He said cell phone location information "does not fit neatly under existing precedents," but I think the court should just re-evaluate the 1970s cases and come to a place of consistent reasoning about our data, so everything can fit neatly under the protection of the 4th amendment. When we use products or buy things, we expect our data to be private. I don't expect my banker to give away my personal financial information. Nor do I expect my cell phone carrier to share my call history. We do have an expectation of privacy, and the 1970s rulings are hugely flawed, especially in light of today's digital world.
As an individual the only option is to withdraw from society as a whole and become a mountain man, that seems unreasonable.
A fairly reasonable exception which is then randomly extended to also cover prostitution and porn. Oh well.
I do have to question why they needed a specific emergency exemption for "livestreamed sexual exploitation" when that "exploitation" would not qualify as "sexual abuse". (If it were abuse, then it would already be covered under the exemption for sexual abuse!)
Abuse and exploitation do, in fact, have different legal definitions in Utah.
Livestreaming a sexual act without the consent of the 2nd party wouldn't be covered under sexual abuse, as the party is consenting to the sexual act. But, would be covered as exploitation, if the party doesn't consent to the distribution of their image .
I'm a huge critic of the church's influence on our legislature, but it's not an extension to porn and/or prostitution. If anything, it's a strengthening of privacy.
[Edit] spelling, sources, and clarification
In Utah the Church has a large (usually indirect) influence over politics. They don't often pick sides, but with some social issues like Gay marriage and legalized Cannabis they have specifically reached out to members encouraging them to vote a certain way.
This can be disputed.
The legislator wasn't even coerced - he would just regularly report back to church leaders and ask for guidance on which way he should lean on specific issues.
If the church has that kind of direct influence out of state, it stands to reason they at least have a similar level in Utah where most of the legislature and politicians are Mormon.
Salt Lake City for example was the first major US city I encountered the audible cross-walk indicators for the visually impaired. And not just here and there, but all over the city. Salt Lake City has had popular gay and lesbian mayors and a vibrant and resilient collection of various sub-cultures that may not be desirable to the LDS Church but persist nonetheless.
Mostly I was just trying to point out that while the media and popular culture reduces parts of the world to simple caricatures, usually the particulars are more complex and nuanced.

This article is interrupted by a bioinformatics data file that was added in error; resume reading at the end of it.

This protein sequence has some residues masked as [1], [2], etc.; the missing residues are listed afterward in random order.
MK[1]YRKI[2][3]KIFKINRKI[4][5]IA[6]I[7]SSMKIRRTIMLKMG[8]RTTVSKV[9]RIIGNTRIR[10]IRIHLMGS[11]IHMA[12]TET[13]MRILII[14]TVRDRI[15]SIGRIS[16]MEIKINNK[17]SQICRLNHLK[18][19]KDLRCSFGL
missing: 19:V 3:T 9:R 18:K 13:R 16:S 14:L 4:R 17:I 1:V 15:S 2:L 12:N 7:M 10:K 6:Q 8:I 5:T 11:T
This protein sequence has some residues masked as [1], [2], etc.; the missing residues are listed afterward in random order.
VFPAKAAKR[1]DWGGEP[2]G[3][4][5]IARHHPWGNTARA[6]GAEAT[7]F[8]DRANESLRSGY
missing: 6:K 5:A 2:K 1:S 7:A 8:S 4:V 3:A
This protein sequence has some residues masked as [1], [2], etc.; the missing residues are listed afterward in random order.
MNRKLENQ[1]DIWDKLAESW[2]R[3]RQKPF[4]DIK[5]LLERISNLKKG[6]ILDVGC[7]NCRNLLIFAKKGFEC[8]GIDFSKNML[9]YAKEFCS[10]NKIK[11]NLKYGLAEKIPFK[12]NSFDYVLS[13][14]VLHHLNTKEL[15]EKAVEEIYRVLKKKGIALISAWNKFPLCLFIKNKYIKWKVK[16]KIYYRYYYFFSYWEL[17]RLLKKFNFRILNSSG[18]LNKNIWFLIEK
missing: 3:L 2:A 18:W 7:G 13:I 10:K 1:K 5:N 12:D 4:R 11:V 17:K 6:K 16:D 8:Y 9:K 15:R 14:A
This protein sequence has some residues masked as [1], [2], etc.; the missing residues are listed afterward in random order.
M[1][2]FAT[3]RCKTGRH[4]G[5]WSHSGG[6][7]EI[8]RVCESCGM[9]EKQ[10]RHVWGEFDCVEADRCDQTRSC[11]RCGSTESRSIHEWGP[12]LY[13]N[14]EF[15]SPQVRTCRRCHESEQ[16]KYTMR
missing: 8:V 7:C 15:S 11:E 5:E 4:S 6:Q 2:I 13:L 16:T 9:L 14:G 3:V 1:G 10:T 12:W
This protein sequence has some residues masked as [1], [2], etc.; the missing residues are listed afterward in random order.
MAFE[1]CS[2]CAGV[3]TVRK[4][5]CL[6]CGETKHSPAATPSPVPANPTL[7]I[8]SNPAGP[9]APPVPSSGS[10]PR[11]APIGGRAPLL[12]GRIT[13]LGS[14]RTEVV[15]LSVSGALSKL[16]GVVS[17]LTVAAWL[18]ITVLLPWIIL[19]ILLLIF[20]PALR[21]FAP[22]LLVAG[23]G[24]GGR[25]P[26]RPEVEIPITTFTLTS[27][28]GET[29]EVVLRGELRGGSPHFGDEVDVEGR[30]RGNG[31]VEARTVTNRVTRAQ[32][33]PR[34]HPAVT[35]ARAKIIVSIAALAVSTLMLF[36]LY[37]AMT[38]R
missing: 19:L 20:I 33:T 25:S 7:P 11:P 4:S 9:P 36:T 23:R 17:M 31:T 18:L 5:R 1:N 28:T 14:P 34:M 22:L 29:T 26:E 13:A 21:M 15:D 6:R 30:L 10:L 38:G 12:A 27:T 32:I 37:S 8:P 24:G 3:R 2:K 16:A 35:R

Where does it say this?
It doesn't take much effort to make the porn and prostitution peg fit into that hole.
Thus, we can say that the "human trafficking" exemption is really a prostitution exemption, and not what it sounds like.
I don't think slavery, sex slavery, or sexual assault are good reasons for removing safe harbor from sites that host user generated content. Instead, such sites have been, and could continue to be valuable resources for law enforcement.
> Sexual assault and rape are bad enough on their own, of course. So why the need to force these cases into a framework that doesn't fit?
> Because the sex trafficking framework allows for a lot more prosecutorial possibilities.
> Plus, sex trafficking is such a buzzword that cases employing it are guaranteed to get more attention.
“Smelling marijuana” is easy to push with plausible deniability.
Claiming there is imminent risk of sexual abuse is really difficult to justify on the fly. It may happen, but that’s going to be a tough edge case for cops to abuse.
In my jurisdiction, the coroner gets called for every 10th expected death in a nursing home just to ensure some accountability.
Or is it a free for all with sealed records unless they get presented as evidence?
To identify and locate underage camwhores (who are presumed to be put up to the task).
Being forced to simply flirt with men all day constitutes exploitation, not abuse.
The nature of livestreams mean there is little to go on unless they're broadcasting, hence the exception.
My guess is to prevent internet-based sex-tourism: watching stuff that's illegal where you are, streamed from somewhere else, like another country or continent.
If we have cameras in that situation, the PO will have no choice but to issue a summons to the person and then potentially have to show up in court if the person requests it.
Is that the best use of our police officers and the courts time? I think your intention is to provide citizens protection against police abuse of our rights but I think that the situation is more complex and getting the right mix of tech and humanity in police practices requires better training and education of both the police and the citizenry.
...unless they're black?
There's no reason to give cops this discretion, it just leads to unfair policing practices. Better to have police enforce all laws and think hard about what we want those laws to be.